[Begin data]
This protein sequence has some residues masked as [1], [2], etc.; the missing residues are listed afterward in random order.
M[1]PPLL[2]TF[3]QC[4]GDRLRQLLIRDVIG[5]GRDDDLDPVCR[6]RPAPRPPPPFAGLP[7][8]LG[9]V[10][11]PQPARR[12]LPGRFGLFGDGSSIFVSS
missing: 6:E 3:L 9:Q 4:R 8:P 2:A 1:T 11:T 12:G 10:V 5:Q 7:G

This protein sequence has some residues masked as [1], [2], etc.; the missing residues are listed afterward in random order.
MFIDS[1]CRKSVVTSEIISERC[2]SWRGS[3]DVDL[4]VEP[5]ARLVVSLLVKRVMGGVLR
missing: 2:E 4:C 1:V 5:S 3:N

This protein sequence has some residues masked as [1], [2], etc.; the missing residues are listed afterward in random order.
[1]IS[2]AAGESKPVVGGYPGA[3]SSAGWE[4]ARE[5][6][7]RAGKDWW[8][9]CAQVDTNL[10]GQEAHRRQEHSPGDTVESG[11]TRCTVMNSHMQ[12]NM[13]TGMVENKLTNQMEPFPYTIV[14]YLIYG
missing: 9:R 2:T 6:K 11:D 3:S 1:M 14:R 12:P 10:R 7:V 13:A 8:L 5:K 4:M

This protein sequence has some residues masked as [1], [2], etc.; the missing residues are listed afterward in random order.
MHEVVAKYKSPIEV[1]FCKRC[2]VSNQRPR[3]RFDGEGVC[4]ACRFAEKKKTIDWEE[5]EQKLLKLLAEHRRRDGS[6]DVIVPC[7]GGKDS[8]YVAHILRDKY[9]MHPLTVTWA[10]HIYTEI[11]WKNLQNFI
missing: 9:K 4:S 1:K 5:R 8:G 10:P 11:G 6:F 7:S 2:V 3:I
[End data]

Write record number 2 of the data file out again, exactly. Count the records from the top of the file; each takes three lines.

This protein sequence has some residues masked as [1], [2], etc.; the missing residues are listed afterward in random order.
MFIDS[1]CRKSVVTSEIISERC[2]SWRGS[3]DVDL[4]VEP[5]ARLVVSLLVKRVMGGVLR
missing: 2:E 4:C 1:V 5:S 3:N